The Way to Win: Murder’s Row

Miller Huggins in 1927

Let me start with a disclaimer: I’m not now, nor have I ever been, a Yankees fan. Having said that, I acknowledge they are the most successful franchise in Major League baseball. That statement lends itself to an obvious question. How do they do it? You can argue it’s money, but it wasn’t just money in 1923 when they won their first title. I’ve begun to look at the great Yankees dynasties (1926-28, 1936-43, 1949-64, 1976-1981, and 1996-2001) and discovered those teams are actually a lot alike. 

All the great Yankees dynasties have the following things in common: 1) they have a good manager, 2) there are a few true greats on the team, 3) there are some really quality players in other positions, 4) there are a number of role players, 5) there are some one year wonders. You can look at other teams throughout baseball history and find the same thing (and you can add in things like a deep bench and good relief pitching for the more modern teams), so it’s not just the Yankees system of winning, but they do it best. It seems these traits, not the stockpiling of stars, are essential to winning. 

To provide a quick example, here’s a look at one of those Yankees teams. 

The 1926-1928 Murder’s Row Yankees were skippered by Miller Huggins. He was an ex-middle infielder who had a decent, but not spectacular career. He won a couple of walks titles in the first few years of the 20th Century and managed the Cardinals without much success prior to taking over at New York in 1918. He provided a steady hand and a calming influence on a team that could be wild. 

The Murder’s Row Yankees had two all-time greats on the team: Lou Gehrig and Babe Ruth. Both were simply great in 1927 and 1928 and 1926 was Gehrig’s coming out party. Behind them the Yankees fielded a number of really good players who could step up on days the two stars were not doing well. Earle Combs, Tony Lazzeri, Herb Pennock, and Waite Hoyt all made the Hall of Fame and Urban Shocker could do so someday (if somebody will just look at his numbers). 

Bob Meusel had been in the “really good” category in the early 1920s, but by 1926-28 had slipped to a role player. Mark Koenig, Joe Dugan, and the various catchers (Pat Collins, Hank Severeid, Johnny Grabowski) all fill the bill.  The one-year wonders are Wilcy Moore in 1927 and George Pipgras in 1928 (although Pipgras also had a decent 1929).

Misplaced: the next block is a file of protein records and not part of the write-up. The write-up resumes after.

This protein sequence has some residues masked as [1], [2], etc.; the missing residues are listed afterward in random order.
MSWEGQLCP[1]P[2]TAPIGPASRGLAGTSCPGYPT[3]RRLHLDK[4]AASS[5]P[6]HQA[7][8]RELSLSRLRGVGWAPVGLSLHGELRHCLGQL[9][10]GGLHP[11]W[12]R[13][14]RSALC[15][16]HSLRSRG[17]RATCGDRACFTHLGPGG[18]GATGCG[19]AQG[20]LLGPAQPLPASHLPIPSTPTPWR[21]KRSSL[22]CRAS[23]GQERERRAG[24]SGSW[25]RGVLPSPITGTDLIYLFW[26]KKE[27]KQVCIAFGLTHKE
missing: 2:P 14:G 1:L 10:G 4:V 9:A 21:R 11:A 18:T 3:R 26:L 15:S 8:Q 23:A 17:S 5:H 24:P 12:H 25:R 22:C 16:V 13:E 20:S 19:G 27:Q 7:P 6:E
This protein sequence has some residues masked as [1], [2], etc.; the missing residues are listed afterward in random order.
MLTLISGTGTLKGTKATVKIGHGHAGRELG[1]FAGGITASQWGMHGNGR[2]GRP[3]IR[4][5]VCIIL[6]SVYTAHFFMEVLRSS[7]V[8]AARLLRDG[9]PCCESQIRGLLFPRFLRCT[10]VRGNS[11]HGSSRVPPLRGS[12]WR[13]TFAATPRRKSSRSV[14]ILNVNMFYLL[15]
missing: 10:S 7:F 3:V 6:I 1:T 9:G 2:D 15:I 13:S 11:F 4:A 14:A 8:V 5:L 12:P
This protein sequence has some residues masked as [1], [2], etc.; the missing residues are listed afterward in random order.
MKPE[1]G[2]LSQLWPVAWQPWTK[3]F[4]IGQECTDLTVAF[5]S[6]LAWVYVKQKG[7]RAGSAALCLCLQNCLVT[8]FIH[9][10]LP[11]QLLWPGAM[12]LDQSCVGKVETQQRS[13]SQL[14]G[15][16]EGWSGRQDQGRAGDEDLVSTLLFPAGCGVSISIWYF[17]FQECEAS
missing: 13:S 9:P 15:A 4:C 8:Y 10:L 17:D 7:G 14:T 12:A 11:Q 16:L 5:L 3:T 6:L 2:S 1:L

I want to do follow-up posts on the other dynasties to show it’s not just the “Yankees way” of winning. I’m also certain I’m not the first person to determine what it takes to win, but I find this instructive (but not predictive of the next dynasty). Feel free to add your own criteria to the list.

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2 Responses to “The Way to Win: Murder’s Row”

  1. William Miller Says:

    One other characteristic that I am guessing you will find among all these Yankee Dynasties is that their hitters, by and large, displayed greater plate discipline than most other teams. I could be wrong about this, but Yankee teams often seem to like to work the count, forcing opposing starting pitchers to work longer and harder to go deeper into games. Then the Yanks could go for the jugular, the often weak bullpens of opposing teams.

    One characteristic that I’m betting you WON’T find is that base-stealing is a significant part of their success. By and large I have always felt that base-stealing, while exciting and an occasional game-changer, matters much less than quality hitting and the three-run homer.
    Looking forward to where you take this series, Bill

  2. verdun2 Says:

    Checked the stats for you for the 1920’s-1960 (stopped with Stengel leaving) teams. The Yanks led the AL in walks in 26-28, 36-39, and in 43 and 53. The only teams that don’t lead in walks among the 1st two groups are the 41 and 42 teams, both of which finish 2nd. The Stengel teams walk far less frequently finishing1st (in 53 as state above) and as low as sixth in 56 and 60. Didn’t do the 90s team, but I recall it was generally thought of as a patient team. BTW in the first period an inordinate number of the walks go to Ruth and in the 30s to Gehrig. Figures.
    None of the Murder’s Row teams finished near the top in steals. The 28 team finished one base out of dead last. Interestingly enough the 1932 team (which isn’t in my list as it’s too far from any of the other winners to fit my definition of a dynasty) finished third with Ben Chapman leading the AL. The 30s dynasty is a mixed bag. The 36 team finishes 2nd, the 37 team next to last and the 38 team leads the league with Frankie Crosetti aiso leading the AL. In the 40s they are back in the pack. The 50s team generally finishes in the upper half, but does come in 2nd in 1951 when they get 78 (which is their only time above 60). So you’re right about the early teams not running much.
    v

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